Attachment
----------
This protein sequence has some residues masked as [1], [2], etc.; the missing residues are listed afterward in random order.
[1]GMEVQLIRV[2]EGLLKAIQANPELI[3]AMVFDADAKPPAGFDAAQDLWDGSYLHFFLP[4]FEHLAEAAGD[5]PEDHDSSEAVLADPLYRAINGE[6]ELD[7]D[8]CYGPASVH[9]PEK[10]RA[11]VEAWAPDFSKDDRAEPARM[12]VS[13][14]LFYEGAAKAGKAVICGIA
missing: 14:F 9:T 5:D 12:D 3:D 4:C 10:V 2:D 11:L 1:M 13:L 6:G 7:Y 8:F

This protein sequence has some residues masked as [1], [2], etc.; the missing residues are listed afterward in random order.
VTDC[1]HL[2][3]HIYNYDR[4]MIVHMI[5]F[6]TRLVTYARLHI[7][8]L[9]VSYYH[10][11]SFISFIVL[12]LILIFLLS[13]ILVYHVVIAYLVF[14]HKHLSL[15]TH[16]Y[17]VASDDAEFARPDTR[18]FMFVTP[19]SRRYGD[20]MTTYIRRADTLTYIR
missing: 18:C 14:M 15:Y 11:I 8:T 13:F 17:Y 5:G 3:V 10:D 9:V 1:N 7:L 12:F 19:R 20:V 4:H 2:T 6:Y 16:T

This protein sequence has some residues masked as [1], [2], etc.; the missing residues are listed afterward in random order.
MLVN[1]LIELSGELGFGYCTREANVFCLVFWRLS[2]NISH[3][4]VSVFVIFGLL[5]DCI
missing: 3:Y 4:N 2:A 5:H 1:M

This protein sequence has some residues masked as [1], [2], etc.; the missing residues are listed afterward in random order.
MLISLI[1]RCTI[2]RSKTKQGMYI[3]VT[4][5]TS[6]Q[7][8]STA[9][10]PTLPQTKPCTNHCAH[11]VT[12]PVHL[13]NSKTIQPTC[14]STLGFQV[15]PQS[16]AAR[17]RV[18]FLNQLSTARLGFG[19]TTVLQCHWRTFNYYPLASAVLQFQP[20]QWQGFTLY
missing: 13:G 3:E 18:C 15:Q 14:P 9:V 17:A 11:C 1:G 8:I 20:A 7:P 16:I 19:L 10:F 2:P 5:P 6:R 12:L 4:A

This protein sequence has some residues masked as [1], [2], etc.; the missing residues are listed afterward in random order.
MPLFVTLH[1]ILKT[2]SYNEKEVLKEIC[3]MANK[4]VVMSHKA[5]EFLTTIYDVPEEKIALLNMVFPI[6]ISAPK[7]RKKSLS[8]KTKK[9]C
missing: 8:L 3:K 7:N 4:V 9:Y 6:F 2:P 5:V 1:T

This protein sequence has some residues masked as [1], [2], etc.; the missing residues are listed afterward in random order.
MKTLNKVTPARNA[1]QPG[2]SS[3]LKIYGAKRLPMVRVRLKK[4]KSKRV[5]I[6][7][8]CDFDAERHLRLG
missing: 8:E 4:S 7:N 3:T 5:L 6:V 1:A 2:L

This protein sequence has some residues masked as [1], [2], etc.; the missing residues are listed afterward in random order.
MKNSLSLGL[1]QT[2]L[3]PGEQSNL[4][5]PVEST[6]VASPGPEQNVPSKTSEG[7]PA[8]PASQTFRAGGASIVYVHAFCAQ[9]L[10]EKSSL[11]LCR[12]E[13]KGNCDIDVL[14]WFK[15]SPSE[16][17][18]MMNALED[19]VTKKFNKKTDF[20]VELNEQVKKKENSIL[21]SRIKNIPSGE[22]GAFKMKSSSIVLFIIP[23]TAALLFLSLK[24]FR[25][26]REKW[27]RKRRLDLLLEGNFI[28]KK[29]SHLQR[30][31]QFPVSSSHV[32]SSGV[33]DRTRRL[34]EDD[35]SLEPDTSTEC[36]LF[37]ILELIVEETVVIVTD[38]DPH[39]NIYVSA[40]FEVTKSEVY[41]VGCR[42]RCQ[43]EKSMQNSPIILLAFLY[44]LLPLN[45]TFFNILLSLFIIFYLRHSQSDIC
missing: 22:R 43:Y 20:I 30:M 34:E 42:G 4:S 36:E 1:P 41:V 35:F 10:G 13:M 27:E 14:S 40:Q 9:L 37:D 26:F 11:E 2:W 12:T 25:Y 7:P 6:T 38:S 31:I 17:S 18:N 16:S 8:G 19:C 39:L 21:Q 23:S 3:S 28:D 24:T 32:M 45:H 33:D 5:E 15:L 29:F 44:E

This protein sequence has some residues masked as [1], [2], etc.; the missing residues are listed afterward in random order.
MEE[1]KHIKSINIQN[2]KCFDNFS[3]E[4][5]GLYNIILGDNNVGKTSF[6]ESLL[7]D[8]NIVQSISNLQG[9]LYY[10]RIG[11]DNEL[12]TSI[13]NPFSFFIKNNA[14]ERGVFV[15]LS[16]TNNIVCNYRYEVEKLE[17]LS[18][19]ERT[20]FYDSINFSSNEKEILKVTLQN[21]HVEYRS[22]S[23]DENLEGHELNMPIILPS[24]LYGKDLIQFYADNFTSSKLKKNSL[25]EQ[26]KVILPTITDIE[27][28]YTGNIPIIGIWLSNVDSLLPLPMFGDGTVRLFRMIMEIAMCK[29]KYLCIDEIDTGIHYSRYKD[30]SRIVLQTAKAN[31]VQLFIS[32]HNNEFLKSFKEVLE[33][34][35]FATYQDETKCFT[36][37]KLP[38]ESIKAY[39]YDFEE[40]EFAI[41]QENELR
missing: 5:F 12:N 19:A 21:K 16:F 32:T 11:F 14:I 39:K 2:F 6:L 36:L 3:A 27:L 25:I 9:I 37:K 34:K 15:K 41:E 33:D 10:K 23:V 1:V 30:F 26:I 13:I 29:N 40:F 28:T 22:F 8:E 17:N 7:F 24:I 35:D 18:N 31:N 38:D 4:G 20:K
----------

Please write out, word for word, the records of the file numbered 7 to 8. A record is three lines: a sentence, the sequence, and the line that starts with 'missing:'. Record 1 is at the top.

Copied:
This protein sequence has some residues masked as [1], [2], etc.; the missing residues are listed afterward in random order.
MKNSLSLGL[1]QT[2]L[3]PGEQSNL[4][5]PVEST[6]VASPGPEQNVPSKTSEG[7]PA[8]PASQTFRAGGASIVYVHAFCAQ[9]L[10]EKSSL[11]LCR[12]E[13]KGNCDIDVL[14]WFK[15]SPSE[16][17][18]MMNALED[19]VTKKFNKKTDF[20]VELNEQVKKKENSIL[21]SRIKNIPSGE[22]GAFKMKSSSIVLFIIP[23]TAALLFLSLK[24]FR[25][26]REKW[27]RKRRLDLLLEGNFI[28]KK[29]SHLQR[30][31]QFPVSSSHV[32]SSGV[33]DRTRRL[34]EDD[35]SLEPDTSTEC[36]LF[37]ILELIVEETVVIVTD[38]DPH[39]NIYVSA[40]FEVTKSEVY[41]VGCR[42]RCQ[43]EKSMQNSPIILLAFLY[44]LLPLN[45]TFFNILLSLFIIFYLRHSQSDIC
missing: 22:R 43:Y 20:I 30:M 34:E 42:G 4:S 36:E 1:P 41:V 35:F 10:G 13:M 27:E 14:S 40:Q 9:L 37:D 26:F 11:E 2:W 12:T 25:Y 7:P 6:T 38:S 31:I 17:S 18:N 16:S 8:G 19:C 39:L 21:Q 23:S 3:S 28:D 24:T 32:M 45:H 33:D 5:E 15:L 29:F 44:E

This protein sequence has some residues masked as [1], [2], etc.; the missing residues are listed afterward in random order.
MEE[1]KHIKSINIQN[2]KCFDNFS[3]E[4][5]GLYNIILGDNNVGKTSF[6]ESLL[7]D[8]NIVQSISNLQG[9]LYY[10]RIG[11]DNEL[12]TSI[13]NPFSFFIKNNA[14]ERGVFV[15]LS[16]TNNIVCNYRYEVEKLE[17]LS[18][19]ERT[20]FYDSINFSSNEKEILKVTLQN[21]HVEYRS[22]S[23]DENLEGHELNMPIILPS[24]LYGKDLIQFYADNFTSSKLKKNSL[25]EQ[26]KVILPTITDIE[27][28]YTGNIPIIGIWLSNVDSLLPLPMFGDGTVRLFRMIMEIAMCK[29]KYLCIDEIDTGIHYSRYKD[30]SRIVLQTAKAN[31]VQLFIS[32]HNNEFLKSFKEVLE[33][34][35]FATYQDETKCFT[36][37]KLP[38]ESIKAY[39]YDFEE[40]EFAI[41]QENELR
missing: 5:F 12:N 19:A 21:K 16:F 32:T 11:F 14:I 39:K 2:F 6:L 36:L 3:A 27:L 25:I 9:I 37:K 34:K 15:K 41:E 33:D 10:K 23:V 1:V 30:F 26:I 13:I 29:N 40:F 28:T 22:F 8:E 17:N 7:F 24:I 35:D 18:N 31:N 38:D 4:G 20:K